Near the village of Bricquebec in Normandy there is a small community of around 600 inhabitants called Rocheville - translated "Rock Town". She is proud of her small "ganggrab" in a nearby forest, the "Bois de la Grosse Roche".
As already mentioned several times, "gang graves" are called "Allées couvertes" in French. Also with this specimen here there is no reference to a grave, since only an axe made of flint was found there in the last half of the 19th century. It can be visited in the museum of Cherbourg.
Wikipedia lets us know that the plant consists of about 35 stones, of which 5 are ceiling tiles. This makes it a little longer than the Bretteville en Saire site, but not as monumental as I have seen on site.
This forest, where the Allée couverte de la petite Roche (as the name is sometimes also called Pierre aux Druides) is located, has other anomalies for which no one - it seems - is wasting another word. A small hint, which sounds rather insignificant, is that "almost all stones are no longer in situ" (i.e.: on site). This sounds a little strange when you look at the Allée, since apart from the usual missing ceiling tiles, there still seem to be some side panels and the system also has a closure.
The orientation of the Allée couverte runs from east to west and one can see from a drawing that there were originally a total of 9 "tables" with the necessary number of supports. Other stones are scattered in the surrounding area. This also includes any "table tops".
If you look around and explore the surrounding area, you might think that this "ganggrab" is a distraction, because further up the hill you will find another rock complex.
Solitary rocks that open connection openings
In no time you are in front of a rock complex that is not scientifically classified. That is, one fluctuates between natural rock chaos and a plant of artificial origin. They are called "Les petites Roches", which suggests that behind the imposing rocks in the middle of the forest something bigger may be waiting for you. But first to the "small rocks", which are also called stones of the druids. The sudden accumulation of rock is about 20 metres long and runs in an east-west direction. One does not give oneself the nakedness from the scientific side to commit oneself definitively to the origin.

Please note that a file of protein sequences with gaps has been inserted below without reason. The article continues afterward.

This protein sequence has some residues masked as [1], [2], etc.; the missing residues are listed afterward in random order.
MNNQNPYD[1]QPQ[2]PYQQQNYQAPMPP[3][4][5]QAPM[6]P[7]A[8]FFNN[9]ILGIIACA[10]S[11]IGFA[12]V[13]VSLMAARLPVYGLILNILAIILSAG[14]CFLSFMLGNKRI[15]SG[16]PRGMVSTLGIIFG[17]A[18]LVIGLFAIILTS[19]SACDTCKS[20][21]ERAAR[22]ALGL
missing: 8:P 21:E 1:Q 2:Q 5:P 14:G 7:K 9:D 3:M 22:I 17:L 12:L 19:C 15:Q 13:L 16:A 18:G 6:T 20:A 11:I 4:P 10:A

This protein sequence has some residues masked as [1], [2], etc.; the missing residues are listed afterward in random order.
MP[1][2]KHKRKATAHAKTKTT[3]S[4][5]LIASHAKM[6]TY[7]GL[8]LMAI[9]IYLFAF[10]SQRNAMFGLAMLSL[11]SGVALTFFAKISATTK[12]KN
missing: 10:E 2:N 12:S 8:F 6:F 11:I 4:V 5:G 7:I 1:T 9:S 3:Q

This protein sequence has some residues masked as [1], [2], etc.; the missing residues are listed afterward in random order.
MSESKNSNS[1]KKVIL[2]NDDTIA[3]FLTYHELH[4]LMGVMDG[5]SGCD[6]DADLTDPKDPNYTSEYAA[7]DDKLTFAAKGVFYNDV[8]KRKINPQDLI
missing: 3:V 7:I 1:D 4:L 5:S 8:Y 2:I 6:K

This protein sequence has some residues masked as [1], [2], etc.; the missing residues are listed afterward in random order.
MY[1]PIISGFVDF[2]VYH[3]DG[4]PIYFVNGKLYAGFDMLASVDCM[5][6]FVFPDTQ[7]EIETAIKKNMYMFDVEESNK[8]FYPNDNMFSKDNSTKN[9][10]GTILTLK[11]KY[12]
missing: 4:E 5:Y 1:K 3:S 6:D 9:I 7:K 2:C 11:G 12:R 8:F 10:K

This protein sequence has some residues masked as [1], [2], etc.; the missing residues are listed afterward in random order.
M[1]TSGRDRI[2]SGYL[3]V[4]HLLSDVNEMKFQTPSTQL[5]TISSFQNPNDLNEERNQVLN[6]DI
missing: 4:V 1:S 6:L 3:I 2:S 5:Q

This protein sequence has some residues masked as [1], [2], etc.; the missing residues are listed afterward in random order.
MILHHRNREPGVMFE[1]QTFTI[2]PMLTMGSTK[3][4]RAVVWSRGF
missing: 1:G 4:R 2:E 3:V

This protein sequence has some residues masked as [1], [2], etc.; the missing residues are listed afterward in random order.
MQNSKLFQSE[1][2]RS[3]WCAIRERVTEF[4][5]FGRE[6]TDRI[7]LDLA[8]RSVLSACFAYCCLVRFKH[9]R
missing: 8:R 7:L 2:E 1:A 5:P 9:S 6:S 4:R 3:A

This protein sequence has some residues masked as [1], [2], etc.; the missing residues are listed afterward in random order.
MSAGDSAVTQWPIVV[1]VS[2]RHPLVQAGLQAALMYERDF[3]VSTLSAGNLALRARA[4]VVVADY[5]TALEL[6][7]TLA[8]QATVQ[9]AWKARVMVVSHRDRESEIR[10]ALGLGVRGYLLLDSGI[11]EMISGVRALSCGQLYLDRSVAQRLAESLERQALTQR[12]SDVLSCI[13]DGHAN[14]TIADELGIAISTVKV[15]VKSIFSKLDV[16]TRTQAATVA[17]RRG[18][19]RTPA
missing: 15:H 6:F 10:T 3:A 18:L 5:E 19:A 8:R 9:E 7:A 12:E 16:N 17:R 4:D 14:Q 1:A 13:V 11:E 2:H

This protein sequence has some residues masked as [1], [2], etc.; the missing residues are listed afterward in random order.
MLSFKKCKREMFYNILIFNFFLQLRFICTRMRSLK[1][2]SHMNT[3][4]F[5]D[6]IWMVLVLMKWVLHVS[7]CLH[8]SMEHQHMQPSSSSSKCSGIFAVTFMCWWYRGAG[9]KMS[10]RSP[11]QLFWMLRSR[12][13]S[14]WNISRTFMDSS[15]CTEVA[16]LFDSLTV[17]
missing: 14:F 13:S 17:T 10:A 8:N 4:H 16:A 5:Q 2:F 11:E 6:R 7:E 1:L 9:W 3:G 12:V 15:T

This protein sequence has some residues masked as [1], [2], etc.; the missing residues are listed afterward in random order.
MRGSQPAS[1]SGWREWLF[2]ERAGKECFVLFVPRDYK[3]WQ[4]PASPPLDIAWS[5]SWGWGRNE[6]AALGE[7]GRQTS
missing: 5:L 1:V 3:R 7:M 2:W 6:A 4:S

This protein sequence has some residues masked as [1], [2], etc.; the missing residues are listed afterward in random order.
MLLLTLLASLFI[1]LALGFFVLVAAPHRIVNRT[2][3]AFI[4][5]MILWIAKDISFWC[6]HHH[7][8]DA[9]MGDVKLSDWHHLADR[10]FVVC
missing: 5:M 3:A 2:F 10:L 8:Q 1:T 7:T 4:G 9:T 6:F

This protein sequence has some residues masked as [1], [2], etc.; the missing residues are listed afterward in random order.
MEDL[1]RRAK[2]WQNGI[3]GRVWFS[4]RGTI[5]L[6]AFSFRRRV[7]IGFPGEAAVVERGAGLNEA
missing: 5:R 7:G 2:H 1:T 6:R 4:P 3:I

There are numerous signs of human processing traces..
There are artificial walls and depressions to the side of the hill. The floor may have collapsed a long time ago. A soil analysis would certainly be of great help here. Perhaps the slope has an "inner life". Some traditions speak a clear language here.
It must have been a real rock explosion (out of nowhere?), if one wants to assume a natural origin here. It should be borne in mind that this is practically an intermediate hill on a rising mountain, which "suddenly" has huge rocks stacked on top of each other - if one takes the surrounding trees away - could just as well have been a fortification post to entrench oneself. If you take a closer look at the whole thing, the rock scenario rather reminds you of prepared or at least worked blocks that fell victim to a blasting or a tectonic event. As if by chance tilted ceiling tiles, narrow corridors with straight walls and strangely cone-shaped rocks tapering upwards give the impression as if someone had laid hands here in ancient times. Some rocks stand upright with a comparatively small footprint, so it is hard to believe in the theory of chance. In any case, some processing traces can hardly be dismissed by hand. It's hard to say whether someone laid hands there at a later point in time or at the time of creation. In any case, there are hewn support niches and notches.